If you want to start a business, they say you're better off selling aspirin than vitamins.
Selling aspirin of course is a metaphor for curing headaches -- a deeply felt pain that customers are very willing to pay to fix right now. Selling vitamins is more about selling a nice-to-have. The pain point just isn't as deeply felt.
List all the pain points in life, and there are few more acute than what a mother or father feels when his or her child is in need.
It never really goes away, I think, no matter how old your kids get. But, I think it's most acute when your children are young -- especially if you're a first-time parent.
That's part of what makes the new parent market worth a reported $70 billion market in the U.S. alone. It also means it's a market ripe for scammers, or at least for potentially dangerous products that wind up doing the exact opposite of what parents hope.
Inc.'s Jeff Bercovici tells the story of Jon Sumroy, a British-born pharmacist-turned-inventor living in Israel, who launched an Indiegogo campaign a child's booster seat, for use in cars, that folded down to the size of a paperback book.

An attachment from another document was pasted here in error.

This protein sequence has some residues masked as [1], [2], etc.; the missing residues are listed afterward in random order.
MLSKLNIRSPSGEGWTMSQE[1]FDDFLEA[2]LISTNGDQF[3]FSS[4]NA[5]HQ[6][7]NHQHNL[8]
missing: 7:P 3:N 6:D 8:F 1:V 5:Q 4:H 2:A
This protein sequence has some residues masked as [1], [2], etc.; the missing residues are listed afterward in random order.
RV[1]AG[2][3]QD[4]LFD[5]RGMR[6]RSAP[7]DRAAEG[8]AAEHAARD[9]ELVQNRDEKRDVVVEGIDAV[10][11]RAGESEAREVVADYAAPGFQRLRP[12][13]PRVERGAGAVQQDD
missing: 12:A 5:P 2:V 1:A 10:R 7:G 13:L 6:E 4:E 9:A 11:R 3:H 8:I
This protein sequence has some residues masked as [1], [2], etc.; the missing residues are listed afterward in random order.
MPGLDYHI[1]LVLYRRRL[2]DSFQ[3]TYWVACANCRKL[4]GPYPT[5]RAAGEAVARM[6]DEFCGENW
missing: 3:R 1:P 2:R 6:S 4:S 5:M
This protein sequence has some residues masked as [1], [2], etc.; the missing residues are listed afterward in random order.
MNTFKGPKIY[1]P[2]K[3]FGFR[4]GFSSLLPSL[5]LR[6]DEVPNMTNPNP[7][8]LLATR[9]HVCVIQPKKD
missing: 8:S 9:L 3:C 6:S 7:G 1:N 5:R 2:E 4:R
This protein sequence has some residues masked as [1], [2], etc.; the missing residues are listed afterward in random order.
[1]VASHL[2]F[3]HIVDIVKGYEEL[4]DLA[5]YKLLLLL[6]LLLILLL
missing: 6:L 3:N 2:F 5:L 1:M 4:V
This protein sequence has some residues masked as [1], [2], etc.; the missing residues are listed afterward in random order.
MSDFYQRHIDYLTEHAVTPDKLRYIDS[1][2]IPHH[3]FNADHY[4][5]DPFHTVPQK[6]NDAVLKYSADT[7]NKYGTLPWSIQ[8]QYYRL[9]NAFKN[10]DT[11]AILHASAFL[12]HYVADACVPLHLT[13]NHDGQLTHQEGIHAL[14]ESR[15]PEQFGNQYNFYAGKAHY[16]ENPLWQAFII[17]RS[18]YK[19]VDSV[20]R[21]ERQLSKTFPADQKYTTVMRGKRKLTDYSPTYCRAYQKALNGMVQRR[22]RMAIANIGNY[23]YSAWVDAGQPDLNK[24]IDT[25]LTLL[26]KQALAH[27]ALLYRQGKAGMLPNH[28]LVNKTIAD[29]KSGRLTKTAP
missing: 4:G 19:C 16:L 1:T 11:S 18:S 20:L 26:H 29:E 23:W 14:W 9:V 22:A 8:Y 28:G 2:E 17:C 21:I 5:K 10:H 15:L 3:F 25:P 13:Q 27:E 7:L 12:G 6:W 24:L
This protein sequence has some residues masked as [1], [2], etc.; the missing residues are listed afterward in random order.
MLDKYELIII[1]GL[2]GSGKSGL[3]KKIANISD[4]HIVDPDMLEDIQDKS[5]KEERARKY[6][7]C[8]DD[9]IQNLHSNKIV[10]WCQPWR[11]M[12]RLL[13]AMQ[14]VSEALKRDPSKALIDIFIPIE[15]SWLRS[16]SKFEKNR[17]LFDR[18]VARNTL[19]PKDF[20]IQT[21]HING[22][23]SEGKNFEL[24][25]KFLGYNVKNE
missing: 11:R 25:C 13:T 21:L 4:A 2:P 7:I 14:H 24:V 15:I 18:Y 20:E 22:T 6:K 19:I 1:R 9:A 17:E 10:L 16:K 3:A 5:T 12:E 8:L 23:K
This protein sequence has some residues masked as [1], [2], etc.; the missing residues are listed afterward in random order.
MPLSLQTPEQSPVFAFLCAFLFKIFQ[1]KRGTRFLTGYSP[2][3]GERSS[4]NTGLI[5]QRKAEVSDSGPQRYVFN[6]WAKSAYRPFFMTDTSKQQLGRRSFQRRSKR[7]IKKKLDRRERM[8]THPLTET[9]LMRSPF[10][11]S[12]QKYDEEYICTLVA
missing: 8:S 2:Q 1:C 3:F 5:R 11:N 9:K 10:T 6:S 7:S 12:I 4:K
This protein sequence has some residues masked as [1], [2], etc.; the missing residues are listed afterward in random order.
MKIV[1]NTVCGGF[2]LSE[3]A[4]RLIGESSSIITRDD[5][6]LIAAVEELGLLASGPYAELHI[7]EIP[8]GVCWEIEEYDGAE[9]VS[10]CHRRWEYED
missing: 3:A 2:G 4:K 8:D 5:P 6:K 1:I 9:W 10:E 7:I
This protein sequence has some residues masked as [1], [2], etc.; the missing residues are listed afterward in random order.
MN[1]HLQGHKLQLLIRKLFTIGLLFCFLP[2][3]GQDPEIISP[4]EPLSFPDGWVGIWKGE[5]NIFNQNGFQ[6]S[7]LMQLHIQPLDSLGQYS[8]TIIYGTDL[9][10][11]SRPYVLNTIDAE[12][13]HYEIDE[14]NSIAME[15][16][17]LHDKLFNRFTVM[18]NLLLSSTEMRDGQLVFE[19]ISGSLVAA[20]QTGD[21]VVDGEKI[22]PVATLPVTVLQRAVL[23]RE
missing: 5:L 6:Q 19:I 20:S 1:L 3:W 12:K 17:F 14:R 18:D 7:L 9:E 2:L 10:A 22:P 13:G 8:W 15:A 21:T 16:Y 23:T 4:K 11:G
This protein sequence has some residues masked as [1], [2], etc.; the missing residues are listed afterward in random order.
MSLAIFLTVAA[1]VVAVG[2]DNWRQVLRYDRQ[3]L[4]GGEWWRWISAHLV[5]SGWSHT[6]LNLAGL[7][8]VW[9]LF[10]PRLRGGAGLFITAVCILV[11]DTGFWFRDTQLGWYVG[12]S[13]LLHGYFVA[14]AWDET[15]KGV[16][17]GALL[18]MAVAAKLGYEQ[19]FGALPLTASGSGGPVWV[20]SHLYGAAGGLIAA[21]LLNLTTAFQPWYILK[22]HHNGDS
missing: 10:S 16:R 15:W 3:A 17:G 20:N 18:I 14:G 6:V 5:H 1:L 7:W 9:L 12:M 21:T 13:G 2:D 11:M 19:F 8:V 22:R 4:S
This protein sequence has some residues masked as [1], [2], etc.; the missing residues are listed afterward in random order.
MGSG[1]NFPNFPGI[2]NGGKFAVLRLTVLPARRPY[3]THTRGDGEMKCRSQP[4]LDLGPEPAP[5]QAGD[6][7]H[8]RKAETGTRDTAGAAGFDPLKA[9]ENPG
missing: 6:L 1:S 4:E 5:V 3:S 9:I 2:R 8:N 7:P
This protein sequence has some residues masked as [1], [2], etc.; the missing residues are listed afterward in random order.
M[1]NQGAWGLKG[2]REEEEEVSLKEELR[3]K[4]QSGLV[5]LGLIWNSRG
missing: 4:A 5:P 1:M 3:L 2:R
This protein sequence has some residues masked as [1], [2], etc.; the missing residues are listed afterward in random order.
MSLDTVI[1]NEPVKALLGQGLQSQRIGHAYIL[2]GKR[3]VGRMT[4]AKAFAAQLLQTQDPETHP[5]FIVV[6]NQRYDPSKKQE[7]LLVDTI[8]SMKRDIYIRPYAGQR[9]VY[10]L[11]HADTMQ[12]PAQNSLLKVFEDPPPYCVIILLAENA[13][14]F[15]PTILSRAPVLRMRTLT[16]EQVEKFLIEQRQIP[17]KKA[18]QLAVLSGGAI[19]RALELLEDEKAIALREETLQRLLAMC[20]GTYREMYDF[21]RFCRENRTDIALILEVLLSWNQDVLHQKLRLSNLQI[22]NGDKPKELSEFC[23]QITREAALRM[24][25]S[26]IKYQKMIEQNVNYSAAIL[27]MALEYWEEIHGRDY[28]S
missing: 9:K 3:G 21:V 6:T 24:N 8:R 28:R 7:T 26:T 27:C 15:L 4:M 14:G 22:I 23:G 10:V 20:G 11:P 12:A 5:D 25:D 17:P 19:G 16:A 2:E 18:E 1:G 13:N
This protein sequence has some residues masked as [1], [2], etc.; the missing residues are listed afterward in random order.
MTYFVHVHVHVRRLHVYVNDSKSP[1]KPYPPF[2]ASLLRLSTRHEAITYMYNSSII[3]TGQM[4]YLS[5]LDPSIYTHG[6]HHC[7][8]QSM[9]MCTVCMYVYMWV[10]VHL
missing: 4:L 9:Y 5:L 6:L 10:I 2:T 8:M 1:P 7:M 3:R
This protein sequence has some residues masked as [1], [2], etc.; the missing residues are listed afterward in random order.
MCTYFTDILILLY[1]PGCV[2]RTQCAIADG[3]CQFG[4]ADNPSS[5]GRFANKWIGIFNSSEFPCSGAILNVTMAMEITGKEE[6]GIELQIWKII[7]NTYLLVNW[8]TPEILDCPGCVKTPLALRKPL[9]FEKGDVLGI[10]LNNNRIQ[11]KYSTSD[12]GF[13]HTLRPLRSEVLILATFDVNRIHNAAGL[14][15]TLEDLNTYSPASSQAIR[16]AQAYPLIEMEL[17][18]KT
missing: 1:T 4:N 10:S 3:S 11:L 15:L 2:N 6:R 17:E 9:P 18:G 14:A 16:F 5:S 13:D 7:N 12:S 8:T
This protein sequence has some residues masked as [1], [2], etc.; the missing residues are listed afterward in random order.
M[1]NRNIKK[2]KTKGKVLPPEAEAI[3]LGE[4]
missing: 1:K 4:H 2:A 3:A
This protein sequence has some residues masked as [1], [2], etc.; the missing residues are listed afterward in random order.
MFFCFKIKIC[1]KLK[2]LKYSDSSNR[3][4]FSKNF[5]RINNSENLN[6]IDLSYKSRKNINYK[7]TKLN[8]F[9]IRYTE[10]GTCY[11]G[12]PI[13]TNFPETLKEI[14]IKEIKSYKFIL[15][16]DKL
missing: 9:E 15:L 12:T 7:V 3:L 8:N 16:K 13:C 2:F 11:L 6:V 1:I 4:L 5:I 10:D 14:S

He's not the scammer in the story; he's the good guy. In fact, Sumroy had to use aircraft grade metals to make his Mifold car seats secure enough to pass safety regulations in countries around the world.
But, no sooner did he get to market, than he started seeing plastic knockoffs on Amazon. So, Sumroy bought a bunch of the knockoffs, ran them through through a crash test, and did a video exposing them. He's had some success getting them taken off Amazon.
But not 100 percent, and that means there are likely some parents out there, desperate for a safe, portable kid's booster seat -- who are going around with a danger they know nothing about.
It's not supposed to be like this, right? In the U.S., we're supposed to have good regulatory agencies that root this kind of thing for us. But that system is under fire.
Last month, the Consumer Products Safety Commission said Fisher-Price was recalling 4.7 million of its Rock 'n' Play sleepers.
It seems like the responsible thing -- but then, you see that both Consumer Reports and the American Academy of Pediatrics had been urging the product be recalled for years beforehand -- saying that it had caused the death of at least 32 infants.
It all adds up to something very scary. It's hard to believe that in 2019, it's up to the parents, sleep deprived as they probably are when their children are that young, to beware of unsafe from famous companies products and ripoffs from scammers.
Or else, if you're the one with the business, it's up to you.